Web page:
10 Ways to Manage Holiday Stress and Save


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Regardless how much we love the holidays, stress is the uninvited but ever-present guest. There is a lot to do, a lot of money to spend, and a lot of people to please. Take a deep breath and employ these tactics, which don't cost a thing, to manage stress during the holiday season.


Fewer people at the holiday means less food, less money spent, and less overall stress. As satisfying as it is to be invited to the homes of multiple friends or relatives, this breeds trouble. Each invitation turns into an obligation to buy at least one gift and likely make a contribution to the dinner table as well. Politely decline invitations and explain your new less-stress approach (if an explanation seems warranted).


As a family, commit to donating collectively to a charity or to the kids' college funds instead of buying gifts. Set an amount that fits your budget and cut a check to the cause of your choice. Get the extended family on board, which reduces gift costs even more. Each nuclear family can determine how much to contribute and to which charity, but the end goal is the same: spend less and stress less.


Rather than buying all the groceries and cooking the entire holiday meal, invite guests to pitch in. Breaking the affair into smaller, more manageable tasks significantly lowers the amount of time, effort, and money expended. Consider choosing a theme so all the contributed dishes complement each other. "Healthy living," for example, would encourage the family to rethink traditional holiday foods and leave everyone feeling a wee bit virtuous at the end.


Waiting until the last minute to buy gifts, cook a side dish, or clean the house is just asking for extra holiday anxiety. Set deadlines well in advance so there's no cramming at crunch time. Buy items as you see them -- especially if they're on sale -- and make to-do lists with a "due date" notation; tackle a little at a time. When the big day arrives, you might even feel relaxed.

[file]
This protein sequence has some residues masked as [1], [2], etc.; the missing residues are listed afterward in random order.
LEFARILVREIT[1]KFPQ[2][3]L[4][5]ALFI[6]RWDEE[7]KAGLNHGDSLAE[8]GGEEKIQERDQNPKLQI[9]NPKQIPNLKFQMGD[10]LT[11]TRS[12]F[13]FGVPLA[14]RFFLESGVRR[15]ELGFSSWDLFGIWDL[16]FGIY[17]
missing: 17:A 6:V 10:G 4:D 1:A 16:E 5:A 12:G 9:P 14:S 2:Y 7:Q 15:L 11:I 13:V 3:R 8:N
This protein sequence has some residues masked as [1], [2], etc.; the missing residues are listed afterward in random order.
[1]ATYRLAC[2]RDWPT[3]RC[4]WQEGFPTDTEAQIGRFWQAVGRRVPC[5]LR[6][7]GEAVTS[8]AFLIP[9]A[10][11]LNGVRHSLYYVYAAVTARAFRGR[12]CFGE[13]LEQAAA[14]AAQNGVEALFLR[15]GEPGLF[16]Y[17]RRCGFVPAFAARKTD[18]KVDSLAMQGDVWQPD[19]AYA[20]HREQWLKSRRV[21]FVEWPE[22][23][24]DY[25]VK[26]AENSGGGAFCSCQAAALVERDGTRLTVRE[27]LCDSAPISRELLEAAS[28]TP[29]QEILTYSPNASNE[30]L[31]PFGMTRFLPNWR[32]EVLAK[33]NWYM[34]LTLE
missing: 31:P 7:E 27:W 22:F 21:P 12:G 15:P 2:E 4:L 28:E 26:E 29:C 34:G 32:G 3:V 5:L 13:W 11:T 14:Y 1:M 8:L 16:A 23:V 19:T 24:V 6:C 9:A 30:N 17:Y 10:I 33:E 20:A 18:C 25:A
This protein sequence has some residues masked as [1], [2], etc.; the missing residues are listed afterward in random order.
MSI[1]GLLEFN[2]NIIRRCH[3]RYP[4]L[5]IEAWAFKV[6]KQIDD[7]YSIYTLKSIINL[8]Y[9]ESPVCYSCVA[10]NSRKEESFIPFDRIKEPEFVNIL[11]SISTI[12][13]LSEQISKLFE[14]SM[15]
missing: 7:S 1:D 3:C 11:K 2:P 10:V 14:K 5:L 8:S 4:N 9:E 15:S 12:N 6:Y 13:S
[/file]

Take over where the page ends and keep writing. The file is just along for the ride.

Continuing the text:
Holiday cards easily cost more than $1 apiece -- and that doesn't count postage. Have you recently evaluated who is on the receiving end of these missives? Are you sure the addresses are current? Take time to double-check the card list so nothing marked "return to sender" shows up in your mailbox. No sense spending time and money to send out more than necessary.


Put the money you would have used on gifts toward a family holiday vacation. Set a reasonable budget and stick to it. Be sure to account for transportation, lodging, food, entertainment, and incidentals. If the extended family tags along, have everyone chip in to cover their share. Getting away from the holiday grind can leave you refreshed for next year's celebrations.


Why add stress on top of stress? If paid vacation time accrues throughout the year, reserve several days for the holidays. The more time you can take off from work during the season, the better. Time at home during the day means more time to prepare, fewer balls to juggle, and a lot less pressure.


There are deserving people who may need the help of your family during the holidays. Offer your time serving food at a homeless shelter, packaging items at a food bank, or delivering hot meals to those who don't have access to the bounty your family enjoys. The work will help put minor stresses in perspective.


Relieve the pressure by assigning specific jobs to your significant other and the kids. Children can be a big help in the kitchen and your partner can run errands and help with critical chores around the house. With less on your shoulders, you may actually look forward to hosting holiday festivities.


Just because you've always celebrated one way doesn't mean you can't change it up. One new tradition or shift in the routine may help manage holiday stress. Go out to eat, celebrate on a different day, buy presents only for the kids -- whatever you need to keep the season feeling special without adding to the burdens.